Rev. Dr. DeWayne L. Davis

This Week at Plymouth, October 27, 2023

“I have seen more images than I care to count of dead children, women, and men . . . A part of me wants to look away. To not bear suffering vicariously through them. And it hit me: they can’t look away. They can’t run. All they can do is yell, grieve, and hope that today in not their day” —Danté Stewart

In a recent conversation with clergy colleagues about terrorism and violence in Israel-Palestine, we reflected on the roles we assume when speaking about what’s happening. We distinguished our responsibilities in the pulpit, classroom, panel discussions, and written articles and reflections, recognizing that each medium requires different approaches and responsibilities. As our conversation trailed off, I felt compelled to articulate the subtext of our conversation: sometimes, there is no good news to share. I’m not talking about the good news of God’s boundless grace, mercy, and forgiveness that rescues us. I’m talking about how that good news doesn’t end the death, violence, and destruction we are witnessing. What do we do with that bad news? How do we carry the struggle of those killed and those who dodge the bombs and bullets to survive one more day?

I was grateful to the writer Danté Stewart, who courageously articulated the tragic, traumatic experience of the dead without reinforcing the tribal or ethnic divisions among the dead. He did not see only dead Israelis or just dead Palestinians. He saw “more images than I care to count of dead children, women, and men.” Perhaps, if we do not look away, if we let the cries of pain echo in our hearts and minds, we will be inspired to advocate and agitate for peace of every soul in the region and not allow politics and ideology preclude us from responding to both the Palestinians and Israelis with dignity, equity, and compassion.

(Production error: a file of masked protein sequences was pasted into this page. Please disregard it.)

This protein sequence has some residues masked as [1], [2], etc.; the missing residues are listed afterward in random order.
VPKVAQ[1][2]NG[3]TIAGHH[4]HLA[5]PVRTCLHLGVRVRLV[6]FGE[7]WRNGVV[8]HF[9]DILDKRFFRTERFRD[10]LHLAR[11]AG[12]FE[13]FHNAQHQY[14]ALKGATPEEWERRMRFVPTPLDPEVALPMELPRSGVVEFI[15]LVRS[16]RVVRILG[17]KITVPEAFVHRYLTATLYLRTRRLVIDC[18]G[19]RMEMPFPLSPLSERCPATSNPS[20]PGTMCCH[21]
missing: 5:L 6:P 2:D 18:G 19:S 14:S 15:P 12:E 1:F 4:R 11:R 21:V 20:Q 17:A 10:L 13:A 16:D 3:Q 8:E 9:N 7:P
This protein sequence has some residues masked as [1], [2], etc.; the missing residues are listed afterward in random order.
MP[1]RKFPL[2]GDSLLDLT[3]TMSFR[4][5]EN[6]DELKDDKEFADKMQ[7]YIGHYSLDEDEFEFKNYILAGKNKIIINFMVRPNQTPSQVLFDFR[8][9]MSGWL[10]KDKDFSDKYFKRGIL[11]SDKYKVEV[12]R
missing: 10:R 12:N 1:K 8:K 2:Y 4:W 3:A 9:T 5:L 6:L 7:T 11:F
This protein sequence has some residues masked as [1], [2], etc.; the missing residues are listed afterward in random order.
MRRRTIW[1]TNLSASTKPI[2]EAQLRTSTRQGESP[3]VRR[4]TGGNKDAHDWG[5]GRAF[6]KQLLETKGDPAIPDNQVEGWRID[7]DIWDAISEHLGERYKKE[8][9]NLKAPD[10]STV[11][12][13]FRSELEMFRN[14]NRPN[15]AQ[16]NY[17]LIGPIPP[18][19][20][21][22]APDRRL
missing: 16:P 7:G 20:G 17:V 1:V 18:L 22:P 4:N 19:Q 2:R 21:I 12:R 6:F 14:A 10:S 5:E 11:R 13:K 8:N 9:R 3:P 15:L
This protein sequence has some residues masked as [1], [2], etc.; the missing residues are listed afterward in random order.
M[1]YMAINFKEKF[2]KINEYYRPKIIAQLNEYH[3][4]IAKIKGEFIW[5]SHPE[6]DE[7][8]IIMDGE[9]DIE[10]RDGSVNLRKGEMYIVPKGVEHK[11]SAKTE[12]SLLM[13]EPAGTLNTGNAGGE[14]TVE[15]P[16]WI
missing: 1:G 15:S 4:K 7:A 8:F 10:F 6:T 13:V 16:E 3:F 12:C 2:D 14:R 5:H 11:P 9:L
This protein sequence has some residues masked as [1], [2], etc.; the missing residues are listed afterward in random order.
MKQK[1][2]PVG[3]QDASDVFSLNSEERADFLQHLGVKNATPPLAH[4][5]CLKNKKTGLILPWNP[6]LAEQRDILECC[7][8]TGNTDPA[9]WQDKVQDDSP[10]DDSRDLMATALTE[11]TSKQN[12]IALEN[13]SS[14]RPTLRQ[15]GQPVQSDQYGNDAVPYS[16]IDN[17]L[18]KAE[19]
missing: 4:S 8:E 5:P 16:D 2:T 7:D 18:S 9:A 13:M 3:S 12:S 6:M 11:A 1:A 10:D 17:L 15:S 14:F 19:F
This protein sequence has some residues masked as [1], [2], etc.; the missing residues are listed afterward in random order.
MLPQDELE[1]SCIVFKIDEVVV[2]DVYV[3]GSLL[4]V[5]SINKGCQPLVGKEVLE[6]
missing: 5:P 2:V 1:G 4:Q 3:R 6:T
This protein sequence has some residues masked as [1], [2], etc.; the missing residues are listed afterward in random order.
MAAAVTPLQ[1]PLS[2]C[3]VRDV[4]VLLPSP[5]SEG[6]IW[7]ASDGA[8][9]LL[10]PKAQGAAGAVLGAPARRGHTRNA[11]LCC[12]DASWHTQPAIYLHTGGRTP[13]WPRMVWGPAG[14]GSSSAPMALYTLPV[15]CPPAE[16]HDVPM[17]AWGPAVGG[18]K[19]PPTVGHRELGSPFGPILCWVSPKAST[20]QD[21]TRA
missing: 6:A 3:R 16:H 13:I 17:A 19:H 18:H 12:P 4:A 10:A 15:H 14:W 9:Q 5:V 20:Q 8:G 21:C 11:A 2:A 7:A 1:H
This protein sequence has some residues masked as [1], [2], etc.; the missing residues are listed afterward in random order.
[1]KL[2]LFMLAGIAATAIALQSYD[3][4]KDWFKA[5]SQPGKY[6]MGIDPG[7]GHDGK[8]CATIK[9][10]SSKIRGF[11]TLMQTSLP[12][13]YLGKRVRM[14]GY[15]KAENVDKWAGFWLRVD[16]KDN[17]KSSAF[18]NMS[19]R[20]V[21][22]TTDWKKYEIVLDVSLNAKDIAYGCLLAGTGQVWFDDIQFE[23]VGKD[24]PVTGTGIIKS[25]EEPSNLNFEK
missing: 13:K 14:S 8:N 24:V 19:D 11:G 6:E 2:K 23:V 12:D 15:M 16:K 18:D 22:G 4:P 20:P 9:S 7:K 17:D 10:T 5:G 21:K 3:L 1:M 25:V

Those competing for power in politics bombard us with binary choices and oversimplified justifications for their actions. They pressure us to pick a side regardless of the complexity of an issue or the plight of the casualties left in the wake of the rough and tumble of political and military combat. In our anger and grievance, we may assume that we are not allowed to grieve the loss, pain, and suffering of those with whom we are in conflict. And yet, Israelis and Palestinians both live in that vulnerable space that the Psalmist laments: “I am the scorn of all my adversaries, a horror to my neighbors, an object of dread to my acquaintances; those who see me in the street flee from me” (Psalm 31:11). I know we can engage our political agendas and respect our political opponents’ voices, rights, and humanity. We can press the case for the human rights of the historically oppressed in every region and condemn the antisemitism and Islamophobia deployed to deny life and dignity. I pray for God’s peace and graciousness on every soul.